How to use LAPACK on taki

Note: This page has not been updated to reflect the move to taki from maya.

Introduction

The Linear Algebra PACKage (LAPACK) library is useful for matrix algebra operations like singular value decomposition, solving systems of linear equations, and computing eigenvalues. You may want to consider using it instead of writing your own routines. For lower level operations like matrix multiplication, see BLAS. In this tutorial, we will compile and run a program that uses LAPACK to compute SVDs. Before you begin, make sure to read the tutorial for compiling C programs.

Where to find documentation

On this page, we’ll show how to use LAPACK functionality within AMD Core Math Library (ACML). We’ll assume that you’re using the default module settings but make sure that you have the “acml/intel/64” module loaded.

• AMD’s ACML website
• LAPACK at Netlib has a lot of information about the library. One useful section contains FORTRAN code for the procedures
• The manual pages on maya (e.g. “man dgesvd”) also show the FORTRAN function interfaces
• LAPACK User’s Guide
• The ACML header file on maya shows the C interface. This file is located in: /cm/shared/apps/acml/5.3.1/ifort64/include/acml.h. You can browse through this file and see all the available functions and their arguments & return values. Note that there are two versions of most functions listed – one with an underscore (“_”) at the end, and one without an underscore. Both are versions of the same functional, but the underscore version is compatible with FORTRAN conventions, and the no-underscore version is a bit easier to use.

Example

In this example we will create a matrix, then compute its singular value decomposition (SVD) using the LAPACK dgesvd function. The SVD of A (m x n) will consist of U (m x m), S (p x 1, where p = min(m,n)), and VT (n x n) Our matrices will contain doubles, and be stored in column-major order. Here is the code

#include <stdio.h>
#include <acml.h>

#define MATRIX_IDX(n, i, j) j*n + i
#define MATRIX_ELEMENT(A, m, n, i, j) A[ MATRIX_IDX(m, i, j) ]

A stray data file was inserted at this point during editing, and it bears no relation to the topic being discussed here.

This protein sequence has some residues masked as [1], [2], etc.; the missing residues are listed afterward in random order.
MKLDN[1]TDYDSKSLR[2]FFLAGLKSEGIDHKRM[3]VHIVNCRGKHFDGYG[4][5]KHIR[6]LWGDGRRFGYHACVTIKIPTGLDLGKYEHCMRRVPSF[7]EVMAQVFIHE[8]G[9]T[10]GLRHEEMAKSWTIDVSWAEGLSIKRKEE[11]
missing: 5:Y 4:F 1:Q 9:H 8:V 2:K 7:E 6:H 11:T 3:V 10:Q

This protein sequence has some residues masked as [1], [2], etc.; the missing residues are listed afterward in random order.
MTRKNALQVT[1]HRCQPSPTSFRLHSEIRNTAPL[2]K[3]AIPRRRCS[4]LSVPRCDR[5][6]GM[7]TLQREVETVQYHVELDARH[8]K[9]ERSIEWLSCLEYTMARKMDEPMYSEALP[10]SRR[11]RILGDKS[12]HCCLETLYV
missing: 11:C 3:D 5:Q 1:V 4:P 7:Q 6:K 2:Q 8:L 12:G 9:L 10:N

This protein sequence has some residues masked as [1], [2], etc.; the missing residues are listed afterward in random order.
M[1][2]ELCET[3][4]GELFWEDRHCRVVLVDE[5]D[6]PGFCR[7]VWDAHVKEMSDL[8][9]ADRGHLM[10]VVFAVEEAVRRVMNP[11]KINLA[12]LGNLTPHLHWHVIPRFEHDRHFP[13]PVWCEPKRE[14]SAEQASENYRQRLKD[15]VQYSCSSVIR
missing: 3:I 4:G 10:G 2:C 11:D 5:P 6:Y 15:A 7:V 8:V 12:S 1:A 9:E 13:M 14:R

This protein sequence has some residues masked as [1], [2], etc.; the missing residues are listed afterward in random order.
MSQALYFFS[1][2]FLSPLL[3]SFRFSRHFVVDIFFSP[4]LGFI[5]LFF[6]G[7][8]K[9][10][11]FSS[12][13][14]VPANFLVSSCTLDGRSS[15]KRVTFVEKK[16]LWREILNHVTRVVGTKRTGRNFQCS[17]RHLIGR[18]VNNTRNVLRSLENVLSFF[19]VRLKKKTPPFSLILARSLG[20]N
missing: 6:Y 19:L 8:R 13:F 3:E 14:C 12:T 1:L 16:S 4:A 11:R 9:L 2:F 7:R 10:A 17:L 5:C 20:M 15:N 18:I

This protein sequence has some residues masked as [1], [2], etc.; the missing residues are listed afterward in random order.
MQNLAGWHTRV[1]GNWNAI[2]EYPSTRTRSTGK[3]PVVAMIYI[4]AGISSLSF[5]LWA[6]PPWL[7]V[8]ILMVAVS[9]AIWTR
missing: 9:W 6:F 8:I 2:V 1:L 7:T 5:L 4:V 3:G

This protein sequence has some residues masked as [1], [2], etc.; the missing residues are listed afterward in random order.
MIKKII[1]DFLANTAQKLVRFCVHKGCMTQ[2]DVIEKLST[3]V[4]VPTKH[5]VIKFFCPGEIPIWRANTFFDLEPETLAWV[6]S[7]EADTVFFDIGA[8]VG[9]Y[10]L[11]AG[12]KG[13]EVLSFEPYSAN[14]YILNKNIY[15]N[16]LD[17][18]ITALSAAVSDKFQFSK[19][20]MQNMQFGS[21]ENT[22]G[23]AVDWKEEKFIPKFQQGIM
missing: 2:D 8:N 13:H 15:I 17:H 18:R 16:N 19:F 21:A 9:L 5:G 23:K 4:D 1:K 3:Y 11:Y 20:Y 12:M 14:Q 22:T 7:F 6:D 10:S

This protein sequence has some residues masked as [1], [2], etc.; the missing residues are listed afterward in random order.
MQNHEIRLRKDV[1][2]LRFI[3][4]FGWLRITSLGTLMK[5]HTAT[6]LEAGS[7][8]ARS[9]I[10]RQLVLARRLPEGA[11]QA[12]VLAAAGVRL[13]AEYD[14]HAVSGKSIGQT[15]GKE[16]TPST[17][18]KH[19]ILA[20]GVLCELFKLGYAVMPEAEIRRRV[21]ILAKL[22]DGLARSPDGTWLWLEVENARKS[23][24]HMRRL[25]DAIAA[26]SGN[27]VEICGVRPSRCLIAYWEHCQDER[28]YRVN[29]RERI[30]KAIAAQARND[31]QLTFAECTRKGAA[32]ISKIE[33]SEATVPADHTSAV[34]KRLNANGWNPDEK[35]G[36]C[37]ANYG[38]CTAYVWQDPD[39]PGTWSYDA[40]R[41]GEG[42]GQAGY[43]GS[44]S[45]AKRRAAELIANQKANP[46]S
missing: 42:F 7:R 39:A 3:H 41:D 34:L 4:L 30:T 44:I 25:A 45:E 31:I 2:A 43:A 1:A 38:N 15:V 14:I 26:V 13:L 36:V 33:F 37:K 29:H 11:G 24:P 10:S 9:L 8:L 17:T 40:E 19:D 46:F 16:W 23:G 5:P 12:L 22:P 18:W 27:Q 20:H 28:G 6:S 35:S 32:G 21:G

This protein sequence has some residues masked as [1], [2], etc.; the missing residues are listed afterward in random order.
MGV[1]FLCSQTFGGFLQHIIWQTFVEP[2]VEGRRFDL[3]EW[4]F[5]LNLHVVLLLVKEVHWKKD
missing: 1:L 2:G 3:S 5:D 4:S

void init_matrix(double* A, int m, int n)
{
for (int j = 0; j < n; j++)
{
for (int i = 0; i < m; i++)
{
MATRIX_ELEMENT(A, m, n, i, j) = 1.0 / (i + j + 1);
}
}
}

void print_matrix(const double* A, int m, int n)
{
for (int i = 0; i < m; i++)
{
for (int j = 0; j < n; j++)
{
printf("%8.4f", MATRIX_ELEMENT(A, m, n, i, j));
}
printf("\n");
}
}

int main(int argc, char** argv)
{
int m = 3;
int n = 4;

int p = (m < n ? m : n);

double A[m * n];
double U[m * m];
double VT[n * n];
double S[p * 1];

int info;

init_matrix(A, m, n);

printf("Matrix A (%d x %d) is:\n", m, n);
print_matrix(A, m, n);

dgesvd('A', 'A', m, n, A, m, S, U, m, VT, n, &info);
if (info != 0)
{
fprintf(stderr, "Warning: dgesvd returned with a non-zero status (info = %d)\n", info);
}

printf("\nMatrix U (%d x %d) is:\n", m, m);
print_matrix(U, m, m);

printf("\nVector S (%d x %d) is:\n", p, 1);
print_matrix(S, p, 1);

printf("\nMatrix VT (%d x %d) is:\n", n, n);
print_matrix(VT, n, n);

return 0;
}

The important line to notice, where the actual SVD computation is happening, is this

dgesvd('A', 'A', m, n, A, m, S, U, m, VT, n, &info);

where the ‘A’ arguments are flags saying that we want the entire U and VT matrices filled in by the procedure. For more information, see the documentation at Netlib, or try “man dgesvd” at the command line. Here is the Makefile

EXECUTABLE := matrix_svd
OBJS := main.o

CC := mpiicc
CFLAGS := -O3 -std=c99

INCLUDES :=
LIBLOCS :=
LDFLAGS := -lm -lacml

%.o: %.c %.h
\$(CC) \$(CFLAGS) \$(DEFS) \$(INCLUDES) -c \$< -o \$@

\$(EXECUTABLE): \$(OBJS)
\$(CC) \$(CFLAGS) \$(DEFS) \$(INCLUDES) \$(OBJS) -o \$@ \$(LIBLOCS) \$(LDFLAGS)

clean:
-rm -f *.o \$(EXECUTABLE)

The important part is that we need to link to two more libraries: libacml and libpgftnrtl. This is accomplished by adding them to the LDFLAGS variable. Compiling the code should look something like this

[araim1@maya-usr1 acml]\$ make
mpiicc -O3 -std=c99   -c -o main.o main.c
mpiicc -O3 -std=c99   main.o -o matrix_svd  -lm -lacml
[araim1@maya-usr1 acml]\$ ls
main.c  main.o  Makefile  matrix_svd
[araim1@maya-usr1 acml]\$

Then running the code should look this

[araim1@maya-usr1 acml]\$ ./matrix_svd
Matrix A (3 x 4) is:
1.0000  0.5000  0.3333  0.2500
0.5000  0.3333  0.2500  0.2000
0.3333  0.2500  0.2000  0.1667

Matrix U (3 x 3) is:
-0.8199  0.5563  0.1349
-0.4662 -0.5123 -0.7213
-0.3322 -0.6543  0.6794

Vector S (3 x 1) is:
1.4519
0.1433
0.0042

Matrix VT (4 x 4) is:
-0.8015 -0.4466 -0.3143 -0.2435
0.5729 -0.3919 -0.5127 -0.5053
0.1692 -0.7398  0.1245  0.6392
-0.0263  0.3157 -0.7892  0.5261
[araim1@maya-usr1 acml]\$

Running the code through the batch system should require no special steps. A standard SLURM script like the one below should be sufficient.

#!/bin/bash
#SBATCH --job-name=matrix_svd
#SBATCH --output=slurm.out
#SBATCH --error=slurm.err
#SBATCH --partition=develop
#SBATCH --nodes=1